As if phone screenings, multiple job interviews, and coding tests weren’t enough, a growing number of tech employers now use behavioral assessments to weed out job candidates early in the screening process. The tests might even come before an in-person interview or an assessment of someone’s project management experience.
It’s certainly disheartening to get kicked out of the running by a computerized personality test, even before you show off your tech skills. But what can a candidate do to ace a behavioral assessment?
It’s All About EQ vs. IQ
There’s a mix of opinions over whether or not behavioral tests can be gamed, given that most behavioral assessments are designed to ask the same questions in many different ways just to avoid inconsistencies. But according to Brandon Smith, a workplace coach and founder of Atlanta-based The Worksmiths, there is some benefit in understanding just what the employer wants to accomplish with the behavioral assessment.
While a resume, references, and coding tests are all meant to assess hard skills, getting a sense of someone’s emotional intelligence and ability to fit into the office culture is a very different animal. Behavioral assessments can certainly differ from one to another, and there are many, but most run about 10 to 30 minutes in length, testing everything from communication skills to collaborative style. The popular Myers-Briggs Type Indicator, for instance, measures your emotional quotient; there’s also the Caliper Profile, DiSC Personality Profile, and Hogan Development Survey, just to name a few.
Know the job and company well before you sit down and take the test, Smith suggests. Does the role require someone to be an outgoing team player? The behavioral assessment will need to reflect that.
Do Some Homework
Tony Beshara, president of Babich & Associates, a Dallas-based placement and recruitment firm, recommends job candidates consider the “sort” of person who traditionally serves and succeeds at a desired job. Software engineers are expected to be thoughtful and persistent, for example, while project managers have to be excellent communicators. Behavioral assessments are specifically about soft skills, and communication and teamwork skills are always high on the list. “It’s often about the work style or if you share the same values,” he said. “You can be technically smart and still not play well with others.”
For candidates, it always pays to ask a few simple questions before you meet the prospective employer for the first time; the recruiter might be able to tell you what test you’re going to take. While Beshara doesn’t recommend candidates try to be something that they’re not, he does note that candidates should familiarize themselves with the various types of behavioral assessment: “It’s easy to Google the type of test and find out what it’s looking for and what it’s designed to do.” If the employer is using one of the more popular ones, you might even find a copy online to practice.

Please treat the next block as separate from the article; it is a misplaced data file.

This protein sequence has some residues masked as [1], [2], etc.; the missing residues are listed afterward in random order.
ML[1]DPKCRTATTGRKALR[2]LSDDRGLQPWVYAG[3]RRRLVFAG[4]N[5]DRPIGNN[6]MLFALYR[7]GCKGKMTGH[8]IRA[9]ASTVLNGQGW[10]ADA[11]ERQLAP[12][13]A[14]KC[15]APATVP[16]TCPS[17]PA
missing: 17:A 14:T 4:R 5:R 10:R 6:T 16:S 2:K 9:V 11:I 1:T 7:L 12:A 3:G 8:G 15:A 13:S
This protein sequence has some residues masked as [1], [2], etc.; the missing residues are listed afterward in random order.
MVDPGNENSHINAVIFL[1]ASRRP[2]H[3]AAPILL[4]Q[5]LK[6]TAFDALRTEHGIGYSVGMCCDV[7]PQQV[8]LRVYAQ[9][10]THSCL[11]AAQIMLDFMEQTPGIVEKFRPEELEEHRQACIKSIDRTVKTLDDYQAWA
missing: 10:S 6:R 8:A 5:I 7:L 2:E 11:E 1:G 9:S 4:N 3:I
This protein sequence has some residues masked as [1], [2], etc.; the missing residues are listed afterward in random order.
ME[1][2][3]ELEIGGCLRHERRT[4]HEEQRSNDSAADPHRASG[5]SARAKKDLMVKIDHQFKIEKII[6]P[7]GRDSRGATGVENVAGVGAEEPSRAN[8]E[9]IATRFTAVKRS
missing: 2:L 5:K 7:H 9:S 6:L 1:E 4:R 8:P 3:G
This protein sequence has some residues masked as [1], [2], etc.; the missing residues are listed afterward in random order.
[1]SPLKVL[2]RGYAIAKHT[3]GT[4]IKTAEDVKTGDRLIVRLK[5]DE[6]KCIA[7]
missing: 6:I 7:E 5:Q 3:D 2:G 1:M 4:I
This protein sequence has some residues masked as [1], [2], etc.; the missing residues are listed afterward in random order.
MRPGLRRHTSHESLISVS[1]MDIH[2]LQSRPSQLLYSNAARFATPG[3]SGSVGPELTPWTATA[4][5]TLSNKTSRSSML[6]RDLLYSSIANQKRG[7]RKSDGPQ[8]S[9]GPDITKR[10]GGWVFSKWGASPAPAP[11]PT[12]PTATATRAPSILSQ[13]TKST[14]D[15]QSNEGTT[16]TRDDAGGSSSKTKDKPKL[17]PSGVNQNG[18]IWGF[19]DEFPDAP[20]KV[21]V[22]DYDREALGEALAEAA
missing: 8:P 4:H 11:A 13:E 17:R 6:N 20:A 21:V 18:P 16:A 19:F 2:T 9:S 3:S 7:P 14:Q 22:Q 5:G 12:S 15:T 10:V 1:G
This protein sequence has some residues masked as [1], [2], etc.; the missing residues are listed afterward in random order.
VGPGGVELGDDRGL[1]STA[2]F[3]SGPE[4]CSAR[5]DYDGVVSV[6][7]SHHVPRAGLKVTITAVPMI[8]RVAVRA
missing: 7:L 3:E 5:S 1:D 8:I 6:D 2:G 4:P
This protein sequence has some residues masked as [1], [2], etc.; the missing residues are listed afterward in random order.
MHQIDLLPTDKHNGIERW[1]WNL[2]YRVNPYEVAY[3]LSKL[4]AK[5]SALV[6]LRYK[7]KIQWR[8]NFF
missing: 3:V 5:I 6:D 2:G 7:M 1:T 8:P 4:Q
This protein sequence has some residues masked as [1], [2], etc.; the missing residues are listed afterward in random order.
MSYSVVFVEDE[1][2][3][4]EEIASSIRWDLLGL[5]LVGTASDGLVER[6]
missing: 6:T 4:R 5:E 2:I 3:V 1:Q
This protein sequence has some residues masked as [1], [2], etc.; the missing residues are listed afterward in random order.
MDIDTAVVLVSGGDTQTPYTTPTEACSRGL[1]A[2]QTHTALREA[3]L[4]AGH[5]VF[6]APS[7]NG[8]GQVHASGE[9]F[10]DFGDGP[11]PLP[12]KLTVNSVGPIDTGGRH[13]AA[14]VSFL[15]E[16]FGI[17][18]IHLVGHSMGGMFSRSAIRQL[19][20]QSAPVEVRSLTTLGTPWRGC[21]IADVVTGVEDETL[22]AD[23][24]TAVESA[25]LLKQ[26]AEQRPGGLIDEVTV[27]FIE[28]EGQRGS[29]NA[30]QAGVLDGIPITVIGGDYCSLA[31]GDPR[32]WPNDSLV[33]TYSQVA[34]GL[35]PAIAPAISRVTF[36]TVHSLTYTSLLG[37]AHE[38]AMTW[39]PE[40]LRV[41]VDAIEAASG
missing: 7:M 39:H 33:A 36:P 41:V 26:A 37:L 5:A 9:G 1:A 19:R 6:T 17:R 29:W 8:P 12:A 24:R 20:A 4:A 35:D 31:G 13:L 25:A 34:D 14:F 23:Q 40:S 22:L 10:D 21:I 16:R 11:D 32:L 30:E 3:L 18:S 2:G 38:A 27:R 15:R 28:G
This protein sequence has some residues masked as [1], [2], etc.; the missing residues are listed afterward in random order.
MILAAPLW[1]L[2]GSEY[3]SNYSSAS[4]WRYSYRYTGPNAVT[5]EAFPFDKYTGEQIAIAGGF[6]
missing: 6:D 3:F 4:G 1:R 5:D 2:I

Behavioral assessments, whether they’re standardized or specifically created for a company, aren’t looking for mediocrity. If the test offers options for a specific personality trait, and it’s a soft skill you think your potential employer wants in an employee, Beshara thinks it makes sense to give yourself the maximum possible rating.
Get Used to It
Whatever the test, Smith believes that behavioral assessments aren’t going away anytime soon. Employers see the tests as a quick way to weed through the large pile of resumes crossing the desk, eliminating candidates earlier and earlier in the interview process. It shouldn’t come as a big surprise that tech employers want to use as many tools as possible to streamline the interview process.
You might expect behavioral assessments to be more common at larger companies, but that’s not actually the case. “At smaller companies, the culture often matters more,” Smith said. “Employers can train their employees in some competencies, but you can’t train someone in culture.” Given how much cash employers invest in proprietary tests, he added, the process isn’t likely to disappear anytime soon, so candidates better get used to it.
Beshara argues that it doesn’t pay to second-guess behavioral testing. “Just go in and take the test,” he said. “Be thoughtful, and be yourself, or you just could end up in a job that’s a poor fit.”
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